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From the Denver Evening Post 30 March 1900 after the celebration of the golden wedding of Thomas Gottlieb and Jane (Vaughn) Engelhorn.



The stalwart, good-looking swain, his brow furrowed a trifle by well meaning wrinkles, his hair showing streaks of gray, caught his sweetheart's hand. The face of the sweetheart likewise was furrowed, for seventy years had passed over it; her soft hair also was touched with gray - but with beaming face, her hand tucked under the arm of her partner, she waited the first strains of the fiddle, the signal for the grand march of their golden wedding dance.

In the whirl that followed the leaders of the grand march held their own among their children and grandchildren and great-grandchildren and stepped and wheeled over the waxed floor as gracefully and as charmingly as the lithest.

Euclid Hall never entertained so unique a party as that golden wedding of Mr. and Mrs. T.G. Engelhorn of 3640 Justine Street last Saturday evening. It was a memorial of one of the happiest matings that ever took place in Marietta, Penn. though that event happened just fifty years ago.

“And we thought it the most important event, too, that had ever happened there” said the groom, “when Jane in her accordion pleated purple silk and I in my long frock coat stood up before the minister on March 24.”

“She didn't know how I had maneuvered around to bring it all about, either, until a good while afterwards. The first time I saw my wife - Jane Vaughn she was then - she was standing in front of her father's big house and looking off down the street. There's no use talking, she was a real beauty, Jane was, the prettiest girl in the whole town, everybody said. Well when I saw her standing there I was just taken in completely I called one of the boys and asked who she was. When he told me I said: ‘Well, I'm going to set my cap for her,’ and I was just a carpenter in the town, mind you.

“He looked at me and said I needn't take the trouble, that it wouldn't be any use, for Jane wouldn't look at me, and besides, he said there was one already that she liked and who was sure to get her. I didn't say anything, but I went to work at the proposition, and before anybody knew it I was taking her to church, and after a bit we were engaged.”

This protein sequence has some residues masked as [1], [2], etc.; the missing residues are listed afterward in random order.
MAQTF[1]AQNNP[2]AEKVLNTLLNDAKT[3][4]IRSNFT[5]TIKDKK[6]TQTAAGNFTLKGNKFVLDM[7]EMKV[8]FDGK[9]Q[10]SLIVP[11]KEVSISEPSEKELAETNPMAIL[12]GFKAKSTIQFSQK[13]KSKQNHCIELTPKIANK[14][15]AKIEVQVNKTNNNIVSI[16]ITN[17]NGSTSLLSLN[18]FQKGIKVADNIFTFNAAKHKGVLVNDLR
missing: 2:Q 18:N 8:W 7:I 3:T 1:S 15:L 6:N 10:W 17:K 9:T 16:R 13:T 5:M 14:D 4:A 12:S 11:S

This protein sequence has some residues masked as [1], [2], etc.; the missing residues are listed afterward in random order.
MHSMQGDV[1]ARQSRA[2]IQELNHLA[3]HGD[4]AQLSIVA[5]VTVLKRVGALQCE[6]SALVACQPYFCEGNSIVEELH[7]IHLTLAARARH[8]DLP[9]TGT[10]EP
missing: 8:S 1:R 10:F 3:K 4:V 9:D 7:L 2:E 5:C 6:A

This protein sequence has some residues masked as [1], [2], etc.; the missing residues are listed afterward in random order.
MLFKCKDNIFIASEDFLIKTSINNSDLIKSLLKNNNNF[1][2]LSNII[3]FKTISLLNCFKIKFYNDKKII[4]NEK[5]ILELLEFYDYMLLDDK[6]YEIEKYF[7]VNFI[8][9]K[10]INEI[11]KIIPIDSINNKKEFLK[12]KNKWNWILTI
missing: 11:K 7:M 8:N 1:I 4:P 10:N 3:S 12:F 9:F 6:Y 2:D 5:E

The story of this conquest exhumed from the annals of the past seventy-two years gives great zest to the reflections of the successful Lochinvar of today, and the great-grandchildren listen and think it a very interesting train of thought that their ancestor has fallen into.

Five years after their marriage the Engelhorns went to Iowa. There they lived until May, 1874, when they moved to Nebraska, to remain thirteen years. Since 1897 they have made their home in Denver. Mr. Engelhorn has been a carpenter all his life, and many handsome buildings in the towns where he has lived show the work of his hands.

The piece of work upon which he spent the longest time, and in which therefore he takes great pride, is the great brick hotel in Altoona, Ia., built shortly after his marriage. On this he worked for two years.

Of the 55 descendants of this couple, 12 were present and danced at the golden wedding.

The family proper consists of eight children. They are William and George Engelhorn, both unmarried and living at home; Mrs. Thomas Thompson, of Lansing, Ia.; Mrs. John Thomson of Churchs Ferry, North Dak.; Mrs Frank Golly of Zearing, Ia.; Mrs. Adolph Ulrich, The Dalles, Ore.; Mrs. William Beam, of California; and Mrs. John Gahley, of Nebraska. Mrs. Gahley came to Denver to attend the wedding, and will visit for a short time with her parents.

The families, further multiplied, consist of 39 grandchildren and eight great-grandchildren. The heads of this great family are still comparatively young and well preserved. And it is extremely likely that they may live to see other generations grow up around them.

Many beautiful gifts were received by them in honor of the occasion of Saturday; among them the most valued was a $20 gold piece from the Eagle Athletic Club.

(This article appears as Appendix B in the Blue Book.)

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